6 to 9 p.m. Saturday, July 9. Arizona-Sonora Desert Museum, 2021 N. Kinney Road. 883-2702, $24.95 general admission, $22.95 seniors, $21.95 military and AZ/Sonora residents, $13.95 youth aged 3 to 12, free for kids and members. Other discounts available.

Monsoon Literacy Celebration at the Fox. We love any reason to celebrate monsoons here at the Tucson Weekly, and this is a particularly good one to teach kids about the Sonoran Desert and the joys of reading. The afternoon starts with readings from books by Julia Donaldson and Byrd Baylor, who wrote 30 books about the Southwest and Native American culture, going on to win a Caldecott Medal before dying last year at age 97. That’s followed by hands-on activities and a screening of Thomas Wiewandt’s award-winning movie “Desert Dreams: Celebrating Five Seasons in the Sonoran Desert.” After a singalong and video series is the main event, a 30-minute animated film called “The Gruffalo,” based on the storybook by Julia Donaldson and Axel Scheffler.
2 p.m. Sunday, July 10. Fox Tucson Theatre, 17 W. Congress. 547-3040, Free with registration.

Loteria Game Night at Crooked Tooth Brewing. Have you ever played this game of chance? Sometimes called Mexican Bingo, it’s a total blast, especially when played over a few local beers. Pablo Sandoval is hosting this evening fun at Crooked Tooth, where the first-place winner receives a $35 gift card, the runner up gets a $15 gift card and third place yields a $10 gift card. Participation is free — just make a purchase or two while you’re there to support the event, please. Teams of one to five people can sign up on a first-come, first-serve basis, so show up early to secure your spot.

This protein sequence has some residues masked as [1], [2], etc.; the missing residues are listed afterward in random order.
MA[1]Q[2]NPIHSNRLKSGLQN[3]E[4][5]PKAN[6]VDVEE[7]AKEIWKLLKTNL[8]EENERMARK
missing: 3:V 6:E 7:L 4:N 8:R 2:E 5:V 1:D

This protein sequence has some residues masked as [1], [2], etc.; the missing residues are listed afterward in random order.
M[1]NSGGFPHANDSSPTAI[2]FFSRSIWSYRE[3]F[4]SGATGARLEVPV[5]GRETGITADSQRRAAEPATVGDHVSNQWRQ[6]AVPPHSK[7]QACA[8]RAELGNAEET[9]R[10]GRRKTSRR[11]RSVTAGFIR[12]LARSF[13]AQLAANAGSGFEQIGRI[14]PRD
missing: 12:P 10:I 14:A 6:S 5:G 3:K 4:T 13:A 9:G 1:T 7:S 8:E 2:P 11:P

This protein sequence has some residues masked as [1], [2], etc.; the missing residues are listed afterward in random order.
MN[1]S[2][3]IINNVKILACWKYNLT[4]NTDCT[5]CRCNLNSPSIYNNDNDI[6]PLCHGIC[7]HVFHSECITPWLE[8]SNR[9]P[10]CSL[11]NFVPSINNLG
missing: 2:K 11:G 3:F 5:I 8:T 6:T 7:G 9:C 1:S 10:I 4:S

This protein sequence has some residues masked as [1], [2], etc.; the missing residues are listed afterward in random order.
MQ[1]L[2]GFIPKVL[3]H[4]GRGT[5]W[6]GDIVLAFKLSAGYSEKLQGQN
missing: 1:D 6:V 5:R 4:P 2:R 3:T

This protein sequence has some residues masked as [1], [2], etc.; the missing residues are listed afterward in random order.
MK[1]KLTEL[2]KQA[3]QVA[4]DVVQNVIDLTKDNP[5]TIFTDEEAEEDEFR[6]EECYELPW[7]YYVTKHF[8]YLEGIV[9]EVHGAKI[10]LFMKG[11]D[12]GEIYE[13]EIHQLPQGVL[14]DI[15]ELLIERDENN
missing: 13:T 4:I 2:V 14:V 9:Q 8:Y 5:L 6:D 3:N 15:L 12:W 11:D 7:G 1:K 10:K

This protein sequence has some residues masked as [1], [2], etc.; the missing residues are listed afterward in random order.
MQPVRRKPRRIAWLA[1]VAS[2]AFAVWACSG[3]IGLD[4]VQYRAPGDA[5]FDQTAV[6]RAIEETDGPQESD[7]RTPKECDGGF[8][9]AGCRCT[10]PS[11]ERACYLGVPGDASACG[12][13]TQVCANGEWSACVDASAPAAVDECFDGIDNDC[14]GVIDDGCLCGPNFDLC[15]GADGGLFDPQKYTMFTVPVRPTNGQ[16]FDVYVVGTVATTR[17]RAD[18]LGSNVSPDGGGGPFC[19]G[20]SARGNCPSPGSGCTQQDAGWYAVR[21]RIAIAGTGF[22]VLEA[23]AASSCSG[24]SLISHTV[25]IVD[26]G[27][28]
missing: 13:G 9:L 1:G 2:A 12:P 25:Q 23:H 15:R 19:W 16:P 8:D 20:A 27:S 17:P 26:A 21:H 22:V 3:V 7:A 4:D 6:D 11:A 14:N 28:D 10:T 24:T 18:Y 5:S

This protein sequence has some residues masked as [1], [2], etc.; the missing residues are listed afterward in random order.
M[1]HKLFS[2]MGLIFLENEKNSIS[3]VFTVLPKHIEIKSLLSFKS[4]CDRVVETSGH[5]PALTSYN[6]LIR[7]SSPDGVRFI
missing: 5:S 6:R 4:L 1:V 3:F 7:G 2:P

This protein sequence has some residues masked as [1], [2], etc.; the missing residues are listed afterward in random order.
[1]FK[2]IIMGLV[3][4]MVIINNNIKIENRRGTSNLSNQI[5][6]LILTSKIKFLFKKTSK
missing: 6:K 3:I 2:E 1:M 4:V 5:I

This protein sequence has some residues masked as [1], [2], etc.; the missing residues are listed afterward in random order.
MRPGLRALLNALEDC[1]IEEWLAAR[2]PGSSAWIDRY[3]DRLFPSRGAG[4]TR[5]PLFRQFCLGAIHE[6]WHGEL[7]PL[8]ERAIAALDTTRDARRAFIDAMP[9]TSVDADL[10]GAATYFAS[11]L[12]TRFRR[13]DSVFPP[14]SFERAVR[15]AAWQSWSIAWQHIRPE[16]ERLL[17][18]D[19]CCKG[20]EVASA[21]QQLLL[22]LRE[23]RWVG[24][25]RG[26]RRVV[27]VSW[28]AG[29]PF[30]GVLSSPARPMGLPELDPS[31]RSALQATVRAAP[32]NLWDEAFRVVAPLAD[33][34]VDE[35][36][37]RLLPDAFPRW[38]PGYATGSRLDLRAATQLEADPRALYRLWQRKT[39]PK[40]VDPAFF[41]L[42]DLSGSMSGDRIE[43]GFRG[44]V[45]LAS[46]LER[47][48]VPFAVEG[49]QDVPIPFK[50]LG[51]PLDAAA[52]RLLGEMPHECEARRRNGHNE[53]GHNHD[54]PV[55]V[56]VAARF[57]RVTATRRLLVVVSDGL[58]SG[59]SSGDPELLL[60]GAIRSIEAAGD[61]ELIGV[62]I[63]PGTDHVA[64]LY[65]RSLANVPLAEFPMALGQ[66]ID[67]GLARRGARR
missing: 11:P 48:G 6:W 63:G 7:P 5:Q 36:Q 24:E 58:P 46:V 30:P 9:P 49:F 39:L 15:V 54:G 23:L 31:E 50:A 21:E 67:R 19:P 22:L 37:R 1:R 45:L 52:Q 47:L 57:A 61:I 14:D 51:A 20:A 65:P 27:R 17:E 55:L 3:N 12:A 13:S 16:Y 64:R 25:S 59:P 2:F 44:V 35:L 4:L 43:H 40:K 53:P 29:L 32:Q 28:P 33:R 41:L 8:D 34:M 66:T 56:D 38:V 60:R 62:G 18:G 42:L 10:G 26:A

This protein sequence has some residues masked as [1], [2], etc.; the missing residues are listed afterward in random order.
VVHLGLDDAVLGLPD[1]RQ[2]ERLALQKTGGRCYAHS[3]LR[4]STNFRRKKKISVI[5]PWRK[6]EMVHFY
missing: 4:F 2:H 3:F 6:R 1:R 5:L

7 to 9 p.m. Tuesday, July 12. Crooked Tooth Brewing, 228 E. Sixth Street, 444-5305, free admission.

Have a Drink for Jim Nintzel. Wherever you are, and whatever you may be doing on the day this issue of the Tucson Weekly comes out, I ask that you pour yourself another glass of whatever you’re drinking in honor of Jim Nintzel (though a Fresca might be the most fitting tribute). As you likely know, he’s been on the Weekly staff for decades. Right around the time I moved to Tucson five years ago, he took the helm as executive editor of the paper and has been its fearless leader until now, with his last issue. You may know him best for his long-running column, the Skinny; for his ever-clever editor’s notes; or for his tireless dedication to using that photo of former Pima County Supervisor Ally Miller lying in the road. I know him best as a headline-writing wizard and a boss who always looked out for his people, letting us report on everything from politics to alleged psychics to out-of-state music festivals; making us laugh even in stressful situations; and making us better writers. He’s off to greener pastures now, where, he tells me, he will ponder what it means to not have a deadline for the first time since the 1980s. Here’s to you, Nintz. The Weekly will never be the same.